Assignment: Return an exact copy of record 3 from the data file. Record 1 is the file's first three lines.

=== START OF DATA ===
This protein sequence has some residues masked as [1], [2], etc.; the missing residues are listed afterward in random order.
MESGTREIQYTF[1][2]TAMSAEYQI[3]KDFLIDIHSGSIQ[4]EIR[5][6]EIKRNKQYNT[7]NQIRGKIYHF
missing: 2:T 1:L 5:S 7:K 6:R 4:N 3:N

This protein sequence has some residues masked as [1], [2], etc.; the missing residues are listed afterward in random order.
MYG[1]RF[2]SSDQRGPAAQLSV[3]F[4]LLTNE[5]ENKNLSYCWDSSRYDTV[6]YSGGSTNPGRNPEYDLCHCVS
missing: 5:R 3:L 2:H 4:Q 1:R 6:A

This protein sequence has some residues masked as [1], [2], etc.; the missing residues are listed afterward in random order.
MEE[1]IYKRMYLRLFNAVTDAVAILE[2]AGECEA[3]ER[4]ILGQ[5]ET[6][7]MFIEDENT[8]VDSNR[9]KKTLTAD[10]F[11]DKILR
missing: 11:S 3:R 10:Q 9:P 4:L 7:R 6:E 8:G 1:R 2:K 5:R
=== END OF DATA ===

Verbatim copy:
This protein sequence has some residues masked as [1], [2], etc.; the missing residues are listed afterward in random order.
MEE[1]IYKRMYLRLFNAVTDAVAILE[2]AGECEA[3]ER[4]ILGQ[5]ET[6][7]MFIEDENT[8]VDSNR[9]KKTLTAD[10]F[11]DKILR
missing: 11:S 3:R 10:Q 9:P 4:L 7:R 6:E 8:G 1:R 2:K 5:R